Top 10 best sounding cars of all time.
From V12 to 4-cylinder, we rate the world’s best-sounding cars.
The sound of a car’s engine can be the most memorable — and perhaps overwhelming — of all the ways to adore it. Sure, you can look at the curves and surfaces with your eyes, smell the warm leather baking in the sun, and feel the sheet metal and trim beneath your fingertips… but none of that matters when an operatic tune blasts from the engine and sends shivers down your spine.
There are nearly too many to select from, but in our opinion, these are the 10 finest sounding car engine notes ever. So, get your headphones out, max out the volume and get yourself some popcorn, this will be a fun one.
#1 1969 Ford GT40
The GT40 went on to win the Le Mans four times in a row between 1966 and 1969, cementing its place in racing history and elevating Carroll Shelby up to legendary status. The GT project was shut down after the 1969 model year, and manufacturing of the GT40 was confined to just 107 cars, which quickly brought the spectacular run to an end.
Engine: 4.2-litre V8
#2 2017 Porsche 911 RSR
The Porsche 911 RSR is a racing car designed by Porsche to participate in the LM GTE categories of the Automobile Club de l’Ouest-sanctioned FIA World Endurance Championship, European Le Mans Series, and GTLM class of the IMSA WeatherTech SportsCar Championship. It is intended to take the place of the Porsche 911 RSR (991). The automobile was revealed at the Los Angeles Auto Show in November 2016.
Engine: 4.0-liter flat-six
#3 1991 Mazda 787B
The 787B’s victory at Le Mans in 1991 was significant in two ways: it was the first (and only) triumph for a Japanese manufacturer, as well as the first (and only) victory for a car powered by a Wankel rotary engine. Nigel Stroud, an Englishman, created the 787B. In 1991, three 787Bs competed in the event, placing first, sixth, and eighth.
Engine: 2.6-liter four-rotor rotary
#4 2007 Pagani Zonda R
While the Zonda F is certainly not short on performance, lapping the Nürburgring in 7:32 and achieving lateral G forces of nearly 1.5 G, it is first and foremost a road car, easy to drive, intuitive, and setting the standard for comfort, safety, and lightweight. The combination of a high-quality finish and meticulous attention to detail made the Zonda F one of the most sought-after supercars, with all 25 Coupé variants selling out in record time.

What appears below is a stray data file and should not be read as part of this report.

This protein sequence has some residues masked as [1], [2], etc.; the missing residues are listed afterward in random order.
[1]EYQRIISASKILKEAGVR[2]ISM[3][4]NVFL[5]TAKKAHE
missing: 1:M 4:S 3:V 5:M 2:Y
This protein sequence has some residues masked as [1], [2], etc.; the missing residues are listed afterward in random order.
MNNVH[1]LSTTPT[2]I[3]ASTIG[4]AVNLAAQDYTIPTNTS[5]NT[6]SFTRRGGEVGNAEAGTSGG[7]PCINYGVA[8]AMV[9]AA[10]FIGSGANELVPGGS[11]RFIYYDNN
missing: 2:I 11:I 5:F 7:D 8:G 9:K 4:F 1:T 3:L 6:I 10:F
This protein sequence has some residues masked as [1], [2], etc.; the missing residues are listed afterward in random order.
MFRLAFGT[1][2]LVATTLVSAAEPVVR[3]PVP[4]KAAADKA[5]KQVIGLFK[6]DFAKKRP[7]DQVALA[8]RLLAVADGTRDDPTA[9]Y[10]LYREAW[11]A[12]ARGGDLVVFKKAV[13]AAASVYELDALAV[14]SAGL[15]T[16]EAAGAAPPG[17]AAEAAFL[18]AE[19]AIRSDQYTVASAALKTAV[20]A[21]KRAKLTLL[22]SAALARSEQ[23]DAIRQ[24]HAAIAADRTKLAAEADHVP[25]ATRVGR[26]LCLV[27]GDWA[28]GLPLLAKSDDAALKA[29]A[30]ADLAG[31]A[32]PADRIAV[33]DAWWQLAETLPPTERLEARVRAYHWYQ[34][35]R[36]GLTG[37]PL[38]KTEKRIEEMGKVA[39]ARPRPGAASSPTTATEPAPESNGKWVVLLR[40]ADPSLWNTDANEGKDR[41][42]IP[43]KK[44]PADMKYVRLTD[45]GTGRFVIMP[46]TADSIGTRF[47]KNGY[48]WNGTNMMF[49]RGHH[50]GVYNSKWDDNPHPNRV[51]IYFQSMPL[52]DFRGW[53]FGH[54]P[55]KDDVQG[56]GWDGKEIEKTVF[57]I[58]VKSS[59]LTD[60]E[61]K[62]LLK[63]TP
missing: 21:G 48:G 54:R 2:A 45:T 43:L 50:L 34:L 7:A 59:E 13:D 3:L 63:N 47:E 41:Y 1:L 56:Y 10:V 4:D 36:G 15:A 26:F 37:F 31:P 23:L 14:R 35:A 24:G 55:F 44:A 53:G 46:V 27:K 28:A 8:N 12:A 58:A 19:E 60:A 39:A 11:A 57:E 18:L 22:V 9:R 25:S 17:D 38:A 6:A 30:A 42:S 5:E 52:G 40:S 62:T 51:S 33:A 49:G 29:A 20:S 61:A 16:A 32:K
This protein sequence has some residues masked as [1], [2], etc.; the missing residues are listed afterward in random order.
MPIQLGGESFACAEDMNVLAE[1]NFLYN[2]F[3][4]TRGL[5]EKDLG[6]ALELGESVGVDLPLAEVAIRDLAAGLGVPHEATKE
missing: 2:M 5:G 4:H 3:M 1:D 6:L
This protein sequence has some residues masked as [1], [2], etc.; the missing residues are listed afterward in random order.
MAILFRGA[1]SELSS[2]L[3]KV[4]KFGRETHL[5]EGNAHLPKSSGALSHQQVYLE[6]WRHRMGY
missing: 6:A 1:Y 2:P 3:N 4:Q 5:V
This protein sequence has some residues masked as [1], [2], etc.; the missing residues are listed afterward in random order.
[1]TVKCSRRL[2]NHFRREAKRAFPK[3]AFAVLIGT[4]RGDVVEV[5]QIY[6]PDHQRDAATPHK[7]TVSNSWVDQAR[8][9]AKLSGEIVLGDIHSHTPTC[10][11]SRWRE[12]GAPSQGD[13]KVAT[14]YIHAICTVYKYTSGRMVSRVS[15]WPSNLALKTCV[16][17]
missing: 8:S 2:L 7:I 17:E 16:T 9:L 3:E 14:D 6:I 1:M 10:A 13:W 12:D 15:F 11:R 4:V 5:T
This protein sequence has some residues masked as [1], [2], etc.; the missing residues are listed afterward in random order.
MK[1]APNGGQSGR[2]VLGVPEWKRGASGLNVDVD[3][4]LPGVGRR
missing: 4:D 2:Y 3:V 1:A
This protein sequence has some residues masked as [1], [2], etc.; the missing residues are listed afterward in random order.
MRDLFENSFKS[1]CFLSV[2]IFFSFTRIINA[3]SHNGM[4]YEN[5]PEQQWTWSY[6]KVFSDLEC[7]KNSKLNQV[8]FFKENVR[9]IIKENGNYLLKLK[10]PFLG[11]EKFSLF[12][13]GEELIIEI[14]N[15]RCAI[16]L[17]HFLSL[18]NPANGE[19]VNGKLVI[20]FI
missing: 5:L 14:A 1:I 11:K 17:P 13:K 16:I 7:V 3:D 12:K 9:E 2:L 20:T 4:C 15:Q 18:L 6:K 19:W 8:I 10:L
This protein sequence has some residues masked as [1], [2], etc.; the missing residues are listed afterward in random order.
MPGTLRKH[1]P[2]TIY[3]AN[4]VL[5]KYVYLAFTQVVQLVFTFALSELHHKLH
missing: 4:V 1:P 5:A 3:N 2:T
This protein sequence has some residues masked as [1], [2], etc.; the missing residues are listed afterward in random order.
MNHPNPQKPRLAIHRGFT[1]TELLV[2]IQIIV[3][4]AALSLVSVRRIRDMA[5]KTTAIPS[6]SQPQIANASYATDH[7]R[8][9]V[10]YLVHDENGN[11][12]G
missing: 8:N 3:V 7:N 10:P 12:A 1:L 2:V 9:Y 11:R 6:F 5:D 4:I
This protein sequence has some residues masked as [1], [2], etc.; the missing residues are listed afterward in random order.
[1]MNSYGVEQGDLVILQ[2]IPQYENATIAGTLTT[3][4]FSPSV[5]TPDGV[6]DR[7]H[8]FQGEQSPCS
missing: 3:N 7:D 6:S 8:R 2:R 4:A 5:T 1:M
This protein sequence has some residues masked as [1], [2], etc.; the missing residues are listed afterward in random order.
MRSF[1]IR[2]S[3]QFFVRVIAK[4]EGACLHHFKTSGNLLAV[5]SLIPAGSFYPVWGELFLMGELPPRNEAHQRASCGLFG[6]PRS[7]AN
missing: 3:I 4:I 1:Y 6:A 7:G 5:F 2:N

Engine: 6.0-liter V12
#5 Subaru Impreza
A tiny automobile made by Subaru in 1992, the Impreza is a well-known model. The EA series engines of the Leone were swapped out for the new EJ series in order to make way for the new model. At this point, it’s in its fifth generation.
Engine: Naturally aspirated flat-four (boxer)
#6 1979 Ferrari 512BB LM
The Ferrari 512 S is the designation for 25 sports vehicles with five-litre 12-cylinder engines that were constructed in 1969–70 and are connected to the prototype Ferrari P sports. The factory Scuderia Ferrari and private teams entered the V12-powered cars in the 1970 International Championship for Makes.
Engine: 4.9-liter flat-12
#7 1964 Ferrari 250 GTO
The Ferrari 250 GTO is a sports automobile that Ferrari constructed between 1962 and 1964 for homologation into Group 3 of the FIA’s Grand Touring Car category. It was powered by a Tipo 168/62 Colombo V12 engine from Ferrari. The “250” refers to the cubic centimetre displacement of each of its cylinders.
Engine: 3.0-liter V12
#8 2004 Porsche Carrera GT
The Porsche Carrera GT (Project Code 980) is a mid-engine sports car produced by Porsche from 2004 to 2007. The Carrera GT is ranked number one on Sports Car International’s Top Sports Cars of the 2000s list and number eight on their Top Sports Cars of All Time list.
Engine: 5.7-liter V10
#9 1992 McLaren F1 GTR
The McLaren F1 is a sports car created and manufactured by McLaren Cars in the United Kingdom. It is powered by a BMW S70/2 V12 engine. Gordon Murray came up with the initial concept.
Engine: 6.0-litre V12
#10 1962 Alfa Romeo GTA
The successor to the wildly popular Giulietta series debuted in 1962. The Alfa Romeo Giulia, AKA the “Series 105” in the company, was the vehicle in question. Bertone created the 105 series coupé, which was based on Giulia Berlina’s reduced floor plan. In the late 1960s, the car’s name was changed from Giulia Sprint GT to Giulia Sprint, then to GTJ (Junior) and GTV (Veloce).
Alfa Romeo was heavily active in motorsport at the time. Alfa’s racing branch, Autodelta, created a race car that was quite similar to the roadgoing type. Instead of being named as a GT, these automobiles were dubbed GTA, with the ‘A’ standing for “Alleggerita,” Italian for “lightweight.”
Engine: 1.6-litre inline-four